Sudan and South Sudan’s battle over oil-rich Abyei leaves 137 people dead since November, 2023

Staff writers
The Nightly
2 Min Read
Peacekeeper troops from Ethiopia and deployed in the UN Interim Security Force for Abyei (UNISFA) patrol outside Abyei town, in Abyei state. (Photo by ALBERT GONZALEZ FARRAN / AFP)
Peacekeeper troops from Ethiopia and deployed in the UN Interim Security Force for Abyei (UNISFA) patrol outside Abyei town, in Abyei state. (Photo by ALBERT GONZALEZ FARRAN / AFP) Credit: ALBERT GONZALEZ FARRAN/AFP

Gunmen attacked villagers in the oil-rich region of Abyei claimed by both Sudan and South Sudan, leaving at least 52 people dead, including a UN peacekeeper, and 64 wounded, a regional official said Sunday.

The motive for the attack Saturday evening was not immediately clear but it was suspected to revolve around a land dispute, Bulis Koch, Abyei information minister, told The Associated Press in a telephone interview from Abyei.

Deadly ethnic violence has been common in the region, where Twic Dinka tribal members from neighbouring Warrap State are locked in a land dispute with Ngok Dinka from Abyei over the Aneet area, located at the border.

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The UN Security Council in December condemned the violence in the region, which it said had claimed 75 lives last November and 10 more in December, 2023.

The attackers in Saturday’s violence were armed youth from the Nuer tribe who migrated to Warrap state last year because of flooding in their areas, Mr Koch said.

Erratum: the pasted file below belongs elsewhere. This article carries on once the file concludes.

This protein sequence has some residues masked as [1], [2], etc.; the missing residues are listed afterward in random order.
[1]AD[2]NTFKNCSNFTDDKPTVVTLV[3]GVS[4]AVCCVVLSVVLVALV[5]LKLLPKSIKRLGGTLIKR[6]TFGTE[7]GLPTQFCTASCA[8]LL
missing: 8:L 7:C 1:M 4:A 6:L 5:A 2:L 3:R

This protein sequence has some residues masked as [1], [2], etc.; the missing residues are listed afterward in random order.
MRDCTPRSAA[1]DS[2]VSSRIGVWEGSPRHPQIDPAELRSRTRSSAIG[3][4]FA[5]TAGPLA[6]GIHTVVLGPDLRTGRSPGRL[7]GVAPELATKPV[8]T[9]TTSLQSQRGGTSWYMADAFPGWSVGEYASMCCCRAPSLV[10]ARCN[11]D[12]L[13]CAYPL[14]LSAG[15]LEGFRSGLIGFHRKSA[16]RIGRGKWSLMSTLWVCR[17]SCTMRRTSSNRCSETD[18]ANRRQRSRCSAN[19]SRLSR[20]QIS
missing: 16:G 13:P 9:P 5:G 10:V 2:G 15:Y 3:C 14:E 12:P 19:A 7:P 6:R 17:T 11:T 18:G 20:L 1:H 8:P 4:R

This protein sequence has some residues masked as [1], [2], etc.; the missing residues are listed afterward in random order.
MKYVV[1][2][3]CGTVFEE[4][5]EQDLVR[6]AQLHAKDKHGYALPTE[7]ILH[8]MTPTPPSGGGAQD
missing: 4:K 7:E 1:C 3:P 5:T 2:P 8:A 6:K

In a statement, the United Nations Interim Security Force for Abyei (UNISFA) condemned the violence that killed the peacekeeper.

UNIFSA confirmed intercommunal clashes took place in the Nyinkuac, Majbong and Khadian areas leading to casualties and the evacuation of civilians to UNISFA bases.

“The UNISFA base in Agok came under attack by an armed group. The mission repelled the attack, but tragically a Ghanaian peacekeeper was killed,” the statement said.

Sudan and South Sudan have disagreed over control of the Abyei region since a 2005 peace deal ended decades of civil war between Sudan’s north and south. Both Sudan and South Sudan claim ownership of Abyei, whose status was unresolved after South Sudan became independent from Sudan in 2011.

The region’s majority Ngok Dinka people favour South Sudan, while the Misseriya nomads who come to Abyei to find pasture for their cattle favour Sudan. Currently, the region is under the control of South Sudan.

An African Union panel proposed a referendum for Abyei but there was disagreement over who could vote. Currently, the region is under the control of South Sudan.

Inter-communal and cross-border clashes have escalated since South Sudan deployed its troops to Abyei in March.

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